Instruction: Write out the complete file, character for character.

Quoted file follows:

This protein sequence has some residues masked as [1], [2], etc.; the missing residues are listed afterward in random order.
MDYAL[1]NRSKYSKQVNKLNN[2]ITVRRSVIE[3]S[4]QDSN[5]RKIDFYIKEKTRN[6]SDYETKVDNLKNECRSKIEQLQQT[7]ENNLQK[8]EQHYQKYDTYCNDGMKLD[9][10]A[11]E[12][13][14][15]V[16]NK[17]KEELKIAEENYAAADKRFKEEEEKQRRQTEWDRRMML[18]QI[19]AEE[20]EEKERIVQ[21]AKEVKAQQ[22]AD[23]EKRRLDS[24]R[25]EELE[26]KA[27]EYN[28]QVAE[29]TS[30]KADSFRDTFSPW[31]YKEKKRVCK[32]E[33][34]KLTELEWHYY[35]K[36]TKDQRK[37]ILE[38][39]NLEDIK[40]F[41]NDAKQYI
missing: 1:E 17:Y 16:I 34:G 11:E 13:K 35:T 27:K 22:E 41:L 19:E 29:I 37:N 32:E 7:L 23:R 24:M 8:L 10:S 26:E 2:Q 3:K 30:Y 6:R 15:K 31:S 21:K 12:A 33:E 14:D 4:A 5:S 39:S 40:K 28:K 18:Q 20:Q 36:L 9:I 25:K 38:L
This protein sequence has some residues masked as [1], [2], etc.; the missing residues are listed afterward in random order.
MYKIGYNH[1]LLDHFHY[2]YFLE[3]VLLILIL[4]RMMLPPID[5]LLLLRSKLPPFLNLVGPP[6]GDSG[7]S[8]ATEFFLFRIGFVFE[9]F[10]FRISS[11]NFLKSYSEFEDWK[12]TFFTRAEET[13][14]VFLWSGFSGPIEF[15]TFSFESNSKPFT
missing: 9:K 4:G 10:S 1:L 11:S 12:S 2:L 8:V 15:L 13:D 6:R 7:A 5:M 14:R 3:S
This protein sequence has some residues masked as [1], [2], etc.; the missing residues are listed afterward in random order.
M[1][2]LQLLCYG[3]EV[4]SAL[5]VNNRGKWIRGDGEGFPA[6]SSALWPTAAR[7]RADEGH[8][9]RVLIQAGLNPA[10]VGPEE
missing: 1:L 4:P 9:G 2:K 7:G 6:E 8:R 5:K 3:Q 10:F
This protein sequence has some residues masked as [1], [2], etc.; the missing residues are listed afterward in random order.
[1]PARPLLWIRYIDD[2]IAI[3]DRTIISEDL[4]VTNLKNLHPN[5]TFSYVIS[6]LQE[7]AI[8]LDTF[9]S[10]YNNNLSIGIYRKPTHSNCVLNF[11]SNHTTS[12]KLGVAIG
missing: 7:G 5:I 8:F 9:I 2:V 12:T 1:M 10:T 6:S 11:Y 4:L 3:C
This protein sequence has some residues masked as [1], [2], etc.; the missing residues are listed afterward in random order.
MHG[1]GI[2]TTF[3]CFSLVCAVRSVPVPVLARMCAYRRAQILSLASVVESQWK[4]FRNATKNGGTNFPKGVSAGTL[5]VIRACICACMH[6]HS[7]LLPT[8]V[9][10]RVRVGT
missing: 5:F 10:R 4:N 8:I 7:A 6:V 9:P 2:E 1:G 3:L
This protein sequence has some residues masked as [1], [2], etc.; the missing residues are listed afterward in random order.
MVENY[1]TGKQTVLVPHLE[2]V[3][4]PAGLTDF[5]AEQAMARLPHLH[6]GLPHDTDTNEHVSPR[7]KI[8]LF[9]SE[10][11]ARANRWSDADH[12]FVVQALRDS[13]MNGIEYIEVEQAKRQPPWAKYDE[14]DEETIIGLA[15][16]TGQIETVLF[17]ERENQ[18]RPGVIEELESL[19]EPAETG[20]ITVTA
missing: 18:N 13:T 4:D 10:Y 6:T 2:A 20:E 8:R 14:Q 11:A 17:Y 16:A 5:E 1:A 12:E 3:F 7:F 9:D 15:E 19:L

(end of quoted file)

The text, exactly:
This protein sequence has some residues masked as [1], [2], etc.; the missing residues are listed afterward in random order.
MDYAL[1]NRSKYSKQVNKLNN[2]ITVRRSVIE[3]S[4]QDSN[5]RKIDFYIKEKTRN[6]SDYETKVDNLKNECRSKIEQLQQT[7]ENNLQK[8]EQHYQKYDTYCNDGMKLD[9][10]A[11]E[12][13][14][15]V[16]NK[17]KEELKIAEENYAAADKRFKEEEEKQRRQTEWDRRMML[18]QI[19]AEE[20]EEKERIVQ[21]AKEVKAQQ[22]AD[23]EKRRLDS[24]R[25]EELE[26]KA[27]EYN[28]QVAE[29]TS[30]KADSFRDTFSPW[31]YKEKKRVCK[32]E[33][34]KLTELEWHYY[35]K[36]TKDQRK[37]ILE[38][39]NLEDIK[40]F[41]NDAKQYI
missing: 1:E 17:Y 16:I 34:G 11:E 13:K 35:T 27:K 22:E 41:L 19:E 29:I 37:N 32:E 7:L 23:R 24:M 8:L 10:S 26:E 2:Q 3:K 30:Y 6:R 15:K 31:S 21:K 12:A 33:E 14:D 4:A 5:S 39:S 40:K 28:K 18:Q 20:Q 36:L 9:I 25:K 38:L
This protein sequence has some residues masked as [1], [2], etc.; the missing residues are listed afterward in random order.
MYKIGYNH[1]LLDHFHY[2]YFLE[3]VLLILIL[4]RMMLPPID[5]LLLLRSKLPPFLNLVGPP[6]GDSG[7]S[8]ATEFFLFRIGFVFE[9]F[10]FRISS[11]NFLKSYSEFEDWK[12]TFFTRAEET[13][14]VFLWSGFSGPIEF[15]TFSFESNSKPFT
missing: 9:K 4:G 10:S 1:L 11:S 12:S 2:L 8:V 15:L 13:D 6:R 7:A 5:M 14:R 3:S
This protein sequence has some residues masked as [1], [2], etc.; the missing residues are listed afterward in random order.
M[1][2]LQLLCYG[3]EV[4]SAL[5]VNNRGKWIRGDGEGFPA[6]SSALWPTAAR[7]RADEGH[8][9]RVLIQAGLNPA[10]VGPEE
missing: 1:L 4:P 9:G 2:K 7:G 6:E 8:R 5:K 3:Q 10:F
This protein sequence has some residues masked as [1], [2], etc.; the missing residues are listed afterward in random order.
[1]PARPLLWIRYIDD[2]IAI[3]DRTIISEDL[4]VTNLKNLHPN[5]TFSYVIS[6]LQE[7]AI[8]LDTF[9]S[10]YNNNLSIGIYRKPTHSNCVLNF[11]SNHTTS[12]KLGVAIG
missing: 7:G 5:I 8:F 9:I 2:V 12:T 1:M 10:T 6:S 11:Y 4:L 3:C
This protein sequence has some residues masked as [1], [2], etc.; the missing residues are listed afterward in random order.
MHG[1]GI[2]TTF[3]CFSLVCAVRSVPVPVLARMCAYRRAQILSLASVVESQWK[4]FRNATKNGGTNFPKGVSAGTL[5]VIRACICACMH[6]HS[7]LLPT[8]V[9][10]RVRVGT
missing: 5:F 10:R 4:N 8:I 7:A 6:V 9:P 2:E 1:G 3:L
This protein sequence has some residues masked as [1], [2], etc.; the missing residues are listed afterward in random order.
MVENY[1]TGKQTVLVPHLE[2]V[3][4]PAGLTDF[5]AEQAMARLPHLH[6]GLPHDTDTNEHVSPR[7]KI[8]LF[9]SE[10][11]ARANRWSDADH[12]FVVQALRDS[13]MNGIEYIEVEQAKRQPPWAKYDE[14]DEETIIGLA[15][16]TGQIETVLF[17]ERENQ[18]RPGVIEELESL[19]EPAETG[20]ITVTA
missing: 18:N 13:T 4:D 10:Y 6:T 2:A 20:E 8:R 14:Q 11:A 17:Y 16:A 5:E 1:A 12:E 3:F 7:F 9:D 15:E 19:L